Secretary of State John Kerry became the first US official of his rank to visit Hiroshima, the Japanese city that became the victim of the first atomic bombing by the US that killed more than a million people. Kerry was accompanied by other G7 foreign ministers, who were in Japan for a meeting. Hiroshima-born Japanese Foreign Minister Fumio Kishida led Kerry and his counterparts on a 45-minute tour of the nuclear attack site.

The foreign ministers visited a museum built in memory of the victims of the 1945 bombing. The museum has documents, photographs and descriptions of the harrowing experiences of the bombing victims. Many were killed instantly in the attack, while many others succumbed to the fatal consequences of exposure to nuclear radiation many years after the attack. Three days after the Hiroshima attack, the US dropped another atomic bomb on Nagasaki in Japan.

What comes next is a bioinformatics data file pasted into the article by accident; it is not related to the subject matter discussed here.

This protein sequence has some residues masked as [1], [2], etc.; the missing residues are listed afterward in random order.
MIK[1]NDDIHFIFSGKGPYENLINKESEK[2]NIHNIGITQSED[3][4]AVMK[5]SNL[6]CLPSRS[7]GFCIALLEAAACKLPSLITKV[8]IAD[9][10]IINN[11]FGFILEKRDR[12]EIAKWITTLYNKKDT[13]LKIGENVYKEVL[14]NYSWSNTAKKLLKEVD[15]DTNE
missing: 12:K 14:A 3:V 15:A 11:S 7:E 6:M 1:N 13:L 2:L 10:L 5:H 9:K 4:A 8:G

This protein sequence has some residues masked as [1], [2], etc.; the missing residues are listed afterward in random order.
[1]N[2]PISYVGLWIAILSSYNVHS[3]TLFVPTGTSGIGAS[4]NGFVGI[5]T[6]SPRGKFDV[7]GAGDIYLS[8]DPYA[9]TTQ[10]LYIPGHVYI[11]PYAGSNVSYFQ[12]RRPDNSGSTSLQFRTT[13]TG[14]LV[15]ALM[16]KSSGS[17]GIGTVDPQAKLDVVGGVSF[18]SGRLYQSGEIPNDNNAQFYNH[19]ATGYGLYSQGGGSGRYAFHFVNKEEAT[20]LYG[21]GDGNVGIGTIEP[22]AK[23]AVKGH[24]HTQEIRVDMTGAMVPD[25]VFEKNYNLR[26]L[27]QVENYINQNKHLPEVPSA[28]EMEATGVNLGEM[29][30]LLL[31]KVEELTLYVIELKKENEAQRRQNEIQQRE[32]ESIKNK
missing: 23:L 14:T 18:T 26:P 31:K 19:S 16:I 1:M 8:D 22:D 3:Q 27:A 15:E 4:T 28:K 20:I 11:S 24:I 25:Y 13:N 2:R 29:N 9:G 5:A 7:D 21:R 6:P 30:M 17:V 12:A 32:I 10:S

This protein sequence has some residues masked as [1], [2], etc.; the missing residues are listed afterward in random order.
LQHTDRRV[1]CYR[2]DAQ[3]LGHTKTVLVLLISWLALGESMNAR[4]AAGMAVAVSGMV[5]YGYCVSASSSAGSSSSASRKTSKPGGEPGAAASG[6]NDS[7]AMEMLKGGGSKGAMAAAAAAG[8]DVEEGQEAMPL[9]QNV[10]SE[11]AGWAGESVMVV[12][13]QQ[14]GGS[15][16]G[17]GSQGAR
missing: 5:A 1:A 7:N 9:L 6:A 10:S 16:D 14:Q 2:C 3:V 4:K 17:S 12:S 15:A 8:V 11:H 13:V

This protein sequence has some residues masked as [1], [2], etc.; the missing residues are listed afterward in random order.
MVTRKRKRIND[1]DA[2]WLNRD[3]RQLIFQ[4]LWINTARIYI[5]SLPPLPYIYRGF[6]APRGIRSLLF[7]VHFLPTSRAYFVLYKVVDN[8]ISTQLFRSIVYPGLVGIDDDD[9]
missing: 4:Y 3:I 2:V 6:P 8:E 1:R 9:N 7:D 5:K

Kerry was not expected to issue an apology to Japan for the US attacks. He, however, expressed grief over the loss of lives. Stressing the need to build a peaceful world, Kerry wrote in the museum guestbook that it was "a stark, harsh, compelling reminder not only of our obligation to end the threat of nuclear weapons, but to rededicate all our effort to avoid war itself.

"War must be the last resort — never the first choice," Kerry's message reads, according to the Wall Street Journal.

Following the museum visit, the G7 foreign ministers laid a wreath at the 30-acre memorial park, where they were greeted by about 800 Japanese schoolchildren. They also visited the A-Bomb Dome, over which the atomic bomb had exploded. The dome, also called the Gembaku Dome, is located across the river from the museum and is part of the memorial park.

Kerry's visit to the atomic bombing site is seen as a precursor to President Barack Obama's visit to the city. Although no confirmation has come from the White House, speculation is rife that Obama could visit Hiroshima during his upcoming Japan visit in May for the G7 summit.